Sports and Parents: Avoiding the parent trap when things go south

By Mark Donald of Mark Donald Law

It’s back to school.  And for many kids that also means getting involved in sports. As always, parents are on support duty.

As if driving your kid to a hockey rink at 4 a.m. wasn’t already enough, what happens when it all goes wrong and a young athlete and their parents find themselves at odds with the team, coaches, or the organization governing the sport?

The burden of meeting these challenges almost always falls on the parents. Parents know that they need to respond, but many are confounded by exactly how to go about it. Having dealt with these sorts of cases before, here are my best practices if you think the issues are going to escalate into acrimony or litigation.

  1. Stay calm: assume you are preparing to go before a judge. While very few of these conflicts are required to go to any kind of hearing, it is good practice to pretend that they will. By assuming everything that you say and do will go in front of a judge, parents can train themselves to act in a forceful but reasonable manner. Judges are not impressed by bombast, so it’s important to look at the situation calmly. No matter what you might think, threats, yelling, confrontations with your child’s coaches or “all-caps-copied-to-everybody” emails will only serve to make you and your child look unreasonable. On the other hand, a clearly-worded email to the proper decision-maker that explains your child’s complaint and the reason for it will not only calm the situation, it will also stop the decision-maker from dismissing you as another “crazy” hockey/soccer/basketball parent. Don’t waste precious time and goodwill yelling and shouting at officials. Keep calm, and carry on.
  2. Document everything politely: This is an important one. Any legal or administrative decision involving your child’s athletic career will be driven by the documents you have to prove your case.  From the moment you smell trouble, it is important to quickly and effectively collect all the relevant evidence. This includes taking notes of all meeting and phone calls that you have with any coaches, administrators etc. Better still, once that is done, it’s always a good idea to write a brief letter/email summarizing the call and then sending it to the relevant parties. i.e. “Dear Mr. X, I confirm that we just had a telephone call in which we discussed XYZ. I confirm that you stated ABC. ” Whether the decision-maker responds is not the point: you have just created a contemporaneous note, and this can be very useful in any proceeding down the line.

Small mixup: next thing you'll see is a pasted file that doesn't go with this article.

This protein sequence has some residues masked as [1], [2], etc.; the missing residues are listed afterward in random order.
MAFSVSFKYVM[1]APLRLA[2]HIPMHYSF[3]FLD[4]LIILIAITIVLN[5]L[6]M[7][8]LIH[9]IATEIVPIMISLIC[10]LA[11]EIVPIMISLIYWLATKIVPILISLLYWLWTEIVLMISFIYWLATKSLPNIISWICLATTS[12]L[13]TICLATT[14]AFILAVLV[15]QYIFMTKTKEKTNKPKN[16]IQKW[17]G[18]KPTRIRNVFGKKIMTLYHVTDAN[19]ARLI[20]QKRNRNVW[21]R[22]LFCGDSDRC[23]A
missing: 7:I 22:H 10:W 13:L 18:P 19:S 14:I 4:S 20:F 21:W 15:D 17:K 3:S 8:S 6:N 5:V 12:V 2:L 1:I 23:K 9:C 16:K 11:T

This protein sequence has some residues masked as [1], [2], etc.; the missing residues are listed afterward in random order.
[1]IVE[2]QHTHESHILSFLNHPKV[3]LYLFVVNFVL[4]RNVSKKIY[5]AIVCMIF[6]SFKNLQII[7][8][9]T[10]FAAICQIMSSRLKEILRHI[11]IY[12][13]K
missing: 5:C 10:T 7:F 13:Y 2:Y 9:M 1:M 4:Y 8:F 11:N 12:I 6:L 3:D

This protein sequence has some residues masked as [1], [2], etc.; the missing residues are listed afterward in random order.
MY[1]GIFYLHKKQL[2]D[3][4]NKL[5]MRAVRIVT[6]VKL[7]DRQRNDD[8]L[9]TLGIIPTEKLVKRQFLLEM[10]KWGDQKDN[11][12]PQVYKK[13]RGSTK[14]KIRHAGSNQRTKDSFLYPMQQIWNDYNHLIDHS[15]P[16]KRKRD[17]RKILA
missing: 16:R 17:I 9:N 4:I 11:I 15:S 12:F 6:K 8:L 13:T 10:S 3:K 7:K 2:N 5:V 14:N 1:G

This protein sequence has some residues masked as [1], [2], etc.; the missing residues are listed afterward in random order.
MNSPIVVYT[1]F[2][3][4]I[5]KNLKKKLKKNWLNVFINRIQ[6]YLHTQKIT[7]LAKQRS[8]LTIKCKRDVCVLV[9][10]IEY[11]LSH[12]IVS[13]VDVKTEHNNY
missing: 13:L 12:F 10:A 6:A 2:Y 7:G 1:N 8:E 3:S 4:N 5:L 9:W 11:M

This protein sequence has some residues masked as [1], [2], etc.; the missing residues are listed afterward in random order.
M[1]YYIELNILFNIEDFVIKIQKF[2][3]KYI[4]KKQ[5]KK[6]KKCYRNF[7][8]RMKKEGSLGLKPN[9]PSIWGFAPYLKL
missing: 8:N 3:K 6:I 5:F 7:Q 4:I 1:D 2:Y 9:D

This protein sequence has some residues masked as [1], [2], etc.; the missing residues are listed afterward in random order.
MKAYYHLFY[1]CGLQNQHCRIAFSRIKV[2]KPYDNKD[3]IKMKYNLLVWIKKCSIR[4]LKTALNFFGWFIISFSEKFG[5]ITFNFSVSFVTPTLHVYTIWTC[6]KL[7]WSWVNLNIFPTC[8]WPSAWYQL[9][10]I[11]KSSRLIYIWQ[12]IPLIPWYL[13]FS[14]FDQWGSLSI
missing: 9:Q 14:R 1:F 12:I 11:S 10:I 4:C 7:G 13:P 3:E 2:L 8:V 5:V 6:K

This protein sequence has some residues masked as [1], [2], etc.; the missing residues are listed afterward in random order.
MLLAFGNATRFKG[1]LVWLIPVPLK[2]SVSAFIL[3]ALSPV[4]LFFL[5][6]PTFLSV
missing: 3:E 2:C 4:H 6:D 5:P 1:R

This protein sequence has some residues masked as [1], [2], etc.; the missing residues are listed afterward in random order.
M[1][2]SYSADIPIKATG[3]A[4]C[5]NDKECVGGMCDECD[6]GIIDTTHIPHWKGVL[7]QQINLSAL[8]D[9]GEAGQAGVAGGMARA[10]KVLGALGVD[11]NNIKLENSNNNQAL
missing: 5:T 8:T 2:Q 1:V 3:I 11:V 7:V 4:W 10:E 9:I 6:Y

3. Read the club’s rules, policies procedures etc.: The vast majority of sports clubs have codified rules for how disputes should be dealt with.  These procedures can run the gamut: from giving absolute discretion to the sports club to make a summary decision, to allowing for a full inquiry hearing before a panel. Usually, this is the procedure that you should follow before you think of taking your child’s sporting organization to a higher tribunal, or to court.
  4. But the rules aren’t everything: that said, just because a sport club’s regulations say that your child has no right to complain/appeal etc. doesn’t mean that this rule is lawful. It’s at this point that we get into the murky world of administrative law, and should answer two key questions:
  • First, is a court even able to review and alter the decisions of a private organization like your child’s sports club? This is a very complex analysis that requires a lawyer, but Ontario courts are increasingly willing to insert themselves into the dispute process and overrule a sports club’s decision. The key question that a court will ask is whether the club has a public function.Seen through that lens, a large province wide sporting association is likely to attract court oversight. But a smaller, tight-knit local organization might not; and
  • Second, if you feel that a decision made against your child was unfair, how much procedural fairness was your child entitled to? Again, this is a factually-specific question, but the general legal rule is that the more important that the decision is to your child (i.e. imagine being denied the opportunity to represent the country or win a championship), the more likely it is that your child will be entitled to robust procedures to make their case, such as a full hearing etc.
  1. Consider the cost: I tell each one of my clients the same thing when they hire me to handle a dispute: This is going to be longer, more expensive and more emotionally-draining than you think. Consider also that in any dispute with your child’s sports club, the child themselves will often be intimately involved.  Parents and their children alike, should therefore have no illusions about the disruptive influence that a dispute with a sports club can create.

It’s no easy task being a parent of a young athlete, and you may over-identify with the emotional ups-and-downs of your child’s sporting ambitions. But if you should find yourself in a conflict that may become litigious; stay calm, document everything, read the rules and consider the cost.

Disclaimer

The materials provided on this site are for information purposes only. These materials constitute general information relating to the practice of Mark Donald Law. They do not constitute legal advice or other professional advice and you may not rely on the contents of this website or blog as such.